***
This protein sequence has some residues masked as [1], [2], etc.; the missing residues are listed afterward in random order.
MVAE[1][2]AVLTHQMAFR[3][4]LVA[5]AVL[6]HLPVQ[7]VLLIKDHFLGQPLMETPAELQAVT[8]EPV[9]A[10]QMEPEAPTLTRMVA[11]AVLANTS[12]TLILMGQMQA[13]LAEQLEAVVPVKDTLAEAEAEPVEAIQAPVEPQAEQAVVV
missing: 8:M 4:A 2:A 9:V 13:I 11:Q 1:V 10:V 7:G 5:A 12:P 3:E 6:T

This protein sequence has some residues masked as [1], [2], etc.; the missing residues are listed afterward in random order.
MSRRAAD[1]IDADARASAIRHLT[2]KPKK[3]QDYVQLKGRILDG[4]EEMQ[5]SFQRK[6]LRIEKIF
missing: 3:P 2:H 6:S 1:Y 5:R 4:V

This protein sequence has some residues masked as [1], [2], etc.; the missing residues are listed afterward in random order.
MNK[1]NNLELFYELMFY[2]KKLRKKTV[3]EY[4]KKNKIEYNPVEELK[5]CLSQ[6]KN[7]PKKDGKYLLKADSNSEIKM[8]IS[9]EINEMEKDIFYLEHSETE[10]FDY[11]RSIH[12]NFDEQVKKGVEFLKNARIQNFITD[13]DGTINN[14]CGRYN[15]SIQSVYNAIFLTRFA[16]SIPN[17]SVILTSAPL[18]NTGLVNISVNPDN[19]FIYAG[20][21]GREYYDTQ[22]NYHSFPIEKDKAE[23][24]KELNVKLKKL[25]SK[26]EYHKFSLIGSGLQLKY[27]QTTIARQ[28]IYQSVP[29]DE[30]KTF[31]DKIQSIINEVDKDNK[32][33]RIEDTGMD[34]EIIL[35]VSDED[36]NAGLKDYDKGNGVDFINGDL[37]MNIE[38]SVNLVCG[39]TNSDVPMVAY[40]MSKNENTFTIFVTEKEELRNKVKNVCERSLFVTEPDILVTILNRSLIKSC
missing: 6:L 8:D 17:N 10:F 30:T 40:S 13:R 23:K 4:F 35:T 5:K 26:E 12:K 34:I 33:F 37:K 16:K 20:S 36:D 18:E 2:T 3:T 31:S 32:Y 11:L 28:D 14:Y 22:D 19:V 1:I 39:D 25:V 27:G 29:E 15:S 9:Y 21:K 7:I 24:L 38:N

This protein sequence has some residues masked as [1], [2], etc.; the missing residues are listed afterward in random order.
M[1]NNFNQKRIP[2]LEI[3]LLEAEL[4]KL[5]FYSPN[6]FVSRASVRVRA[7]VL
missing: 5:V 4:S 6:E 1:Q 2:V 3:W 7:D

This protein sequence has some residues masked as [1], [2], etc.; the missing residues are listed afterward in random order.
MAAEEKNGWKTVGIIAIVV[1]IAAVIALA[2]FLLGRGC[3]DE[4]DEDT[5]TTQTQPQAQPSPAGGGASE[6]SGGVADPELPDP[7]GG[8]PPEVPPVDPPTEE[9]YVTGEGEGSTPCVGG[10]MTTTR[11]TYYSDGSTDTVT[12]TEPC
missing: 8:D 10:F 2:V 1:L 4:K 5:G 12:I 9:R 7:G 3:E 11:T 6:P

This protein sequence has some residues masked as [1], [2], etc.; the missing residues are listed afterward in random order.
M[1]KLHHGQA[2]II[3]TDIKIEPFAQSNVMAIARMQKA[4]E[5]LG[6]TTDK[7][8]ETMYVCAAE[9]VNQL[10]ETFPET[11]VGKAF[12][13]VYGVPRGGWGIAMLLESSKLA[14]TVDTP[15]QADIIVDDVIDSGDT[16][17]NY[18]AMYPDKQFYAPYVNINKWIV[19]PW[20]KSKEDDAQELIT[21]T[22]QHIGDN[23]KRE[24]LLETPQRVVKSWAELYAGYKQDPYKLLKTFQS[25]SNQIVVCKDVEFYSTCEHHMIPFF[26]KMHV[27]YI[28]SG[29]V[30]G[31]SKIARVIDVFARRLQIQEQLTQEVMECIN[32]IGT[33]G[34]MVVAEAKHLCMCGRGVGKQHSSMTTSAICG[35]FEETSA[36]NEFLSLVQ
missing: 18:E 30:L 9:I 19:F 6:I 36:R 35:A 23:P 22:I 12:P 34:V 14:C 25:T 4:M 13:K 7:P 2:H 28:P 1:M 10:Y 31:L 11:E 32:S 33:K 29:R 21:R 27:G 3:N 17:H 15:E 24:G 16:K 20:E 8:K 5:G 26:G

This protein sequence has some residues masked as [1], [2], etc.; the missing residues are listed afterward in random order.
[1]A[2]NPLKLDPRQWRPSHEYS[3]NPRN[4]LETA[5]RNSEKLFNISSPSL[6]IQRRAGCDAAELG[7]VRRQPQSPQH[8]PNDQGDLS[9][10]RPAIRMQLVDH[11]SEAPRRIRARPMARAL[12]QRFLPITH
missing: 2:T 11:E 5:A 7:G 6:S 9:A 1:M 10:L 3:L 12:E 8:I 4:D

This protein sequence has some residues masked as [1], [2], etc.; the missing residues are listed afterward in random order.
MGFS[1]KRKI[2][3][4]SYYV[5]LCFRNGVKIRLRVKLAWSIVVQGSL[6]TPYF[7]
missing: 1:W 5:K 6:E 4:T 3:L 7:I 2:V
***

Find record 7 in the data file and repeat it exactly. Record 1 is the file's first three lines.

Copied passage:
This protein sequence has some residues masked as [1], [2], etc.; the missing residues are listed afterward in random order.
[1]A[2]NPLKLDPRQWRPSHEYS[3]NPRN[4]LETA[5]RNSEKLFNISSPSL[6]IQRRAGCDAAELG[7]VRRQPQSPQH[8]PNDQGDLS[9][10]RPAIRMQLVDH[11]SEAPRRIRARPMARAL[12]QRFLPITH
missing: 2:T 11:E 5:A 7:G 6:S 9:A 1:M 10:L 3:L 12:E 8:I 4:D